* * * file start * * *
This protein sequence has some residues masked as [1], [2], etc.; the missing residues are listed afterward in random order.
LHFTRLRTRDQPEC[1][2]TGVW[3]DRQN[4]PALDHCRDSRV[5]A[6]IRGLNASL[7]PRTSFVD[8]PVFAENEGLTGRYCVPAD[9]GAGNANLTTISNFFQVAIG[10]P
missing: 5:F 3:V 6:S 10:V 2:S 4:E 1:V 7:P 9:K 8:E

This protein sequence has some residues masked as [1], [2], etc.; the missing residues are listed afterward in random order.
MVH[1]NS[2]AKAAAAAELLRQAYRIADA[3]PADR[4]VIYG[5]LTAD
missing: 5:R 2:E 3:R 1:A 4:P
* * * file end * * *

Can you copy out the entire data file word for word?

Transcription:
This protein sequence has some residues masked as [1], [2], etc.; the missing residues are listed afterward in random order.
LHFTRLRTRDQPEC[1][2]TGVW[3]DRQN[4]PALDHCRDSRV[5]A[6]IRGLNASL[7]PRTSFVD[8]PVFAENEGLTGRYCVPAD[9]GAGNANLTTISNFFQVAIG[10]P
missing: 5:F 3:V 6:S 10:V 2:S 4:E 1:V 7:P 9:K 8:E

This protein sequence has some residues masked as [1], [2], etc.; the missing residues are listed afterward in random order.
MVH[1]NS[2]AKAAAAAELLRQAYRIADA[3]PADR[4]VIYG[5]LTAD
missing: 5:R 2:E 3:R 1:A 4:P